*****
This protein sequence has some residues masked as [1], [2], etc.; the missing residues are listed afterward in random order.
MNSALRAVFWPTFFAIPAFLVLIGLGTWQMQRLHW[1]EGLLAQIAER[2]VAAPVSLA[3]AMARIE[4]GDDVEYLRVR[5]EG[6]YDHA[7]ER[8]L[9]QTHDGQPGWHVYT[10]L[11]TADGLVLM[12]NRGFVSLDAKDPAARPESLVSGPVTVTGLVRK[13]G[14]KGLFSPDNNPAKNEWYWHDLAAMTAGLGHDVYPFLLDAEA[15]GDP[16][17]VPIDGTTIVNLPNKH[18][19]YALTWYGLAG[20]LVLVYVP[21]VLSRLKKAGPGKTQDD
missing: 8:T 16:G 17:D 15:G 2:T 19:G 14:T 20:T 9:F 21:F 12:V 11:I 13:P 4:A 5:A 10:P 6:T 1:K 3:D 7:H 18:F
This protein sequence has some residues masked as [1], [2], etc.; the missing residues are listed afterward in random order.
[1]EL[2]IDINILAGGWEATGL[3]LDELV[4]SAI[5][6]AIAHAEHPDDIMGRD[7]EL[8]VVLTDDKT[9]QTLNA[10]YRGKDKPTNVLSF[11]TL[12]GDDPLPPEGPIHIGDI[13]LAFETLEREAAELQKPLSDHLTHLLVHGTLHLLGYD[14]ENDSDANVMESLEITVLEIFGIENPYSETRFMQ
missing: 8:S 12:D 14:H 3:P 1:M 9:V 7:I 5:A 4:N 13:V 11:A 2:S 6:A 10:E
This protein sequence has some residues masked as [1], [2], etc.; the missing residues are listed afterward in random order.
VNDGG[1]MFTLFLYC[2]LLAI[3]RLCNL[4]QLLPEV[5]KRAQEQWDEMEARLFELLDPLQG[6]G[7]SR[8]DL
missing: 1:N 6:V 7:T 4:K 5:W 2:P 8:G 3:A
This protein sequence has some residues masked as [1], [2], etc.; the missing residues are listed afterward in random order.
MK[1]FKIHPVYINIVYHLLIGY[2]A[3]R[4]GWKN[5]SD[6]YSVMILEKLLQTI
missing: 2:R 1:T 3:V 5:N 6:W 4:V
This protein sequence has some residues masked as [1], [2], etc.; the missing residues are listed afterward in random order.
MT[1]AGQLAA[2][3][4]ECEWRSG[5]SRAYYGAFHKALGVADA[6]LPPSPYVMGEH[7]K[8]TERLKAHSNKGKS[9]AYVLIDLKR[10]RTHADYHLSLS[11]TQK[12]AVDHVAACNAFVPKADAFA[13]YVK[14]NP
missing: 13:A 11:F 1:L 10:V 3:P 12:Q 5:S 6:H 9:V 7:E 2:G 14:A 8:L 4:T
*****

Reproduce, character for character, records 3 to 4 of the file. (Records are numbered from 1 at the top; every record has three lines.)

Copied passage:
This protein sequence has some residues masked as [1], [2], etc.; the missing residues are listed afterward in random order.
VNDGG[1]MFTLFLYC[2]LLAI[3]RLCNL[4]QLLPEV[5]KRAQEQWDEMEARLFELLDPLQG[6]G[7]SR[8]DL
missing: 1:N 6:V 7:T 4:K 5:W 2:P 8:G 3:A
This protein sequence has some residues masked as [1], [2], etc.; the missing residues are listed afterward in random order.
MK[1]FKIHPVYINIVYHLLIGY[2]A[3]R[4]GWKN[5]SD[6]YSVMILEKLLQTI
missing: 2:R 1:T 3:V 5:N 6:W 4:V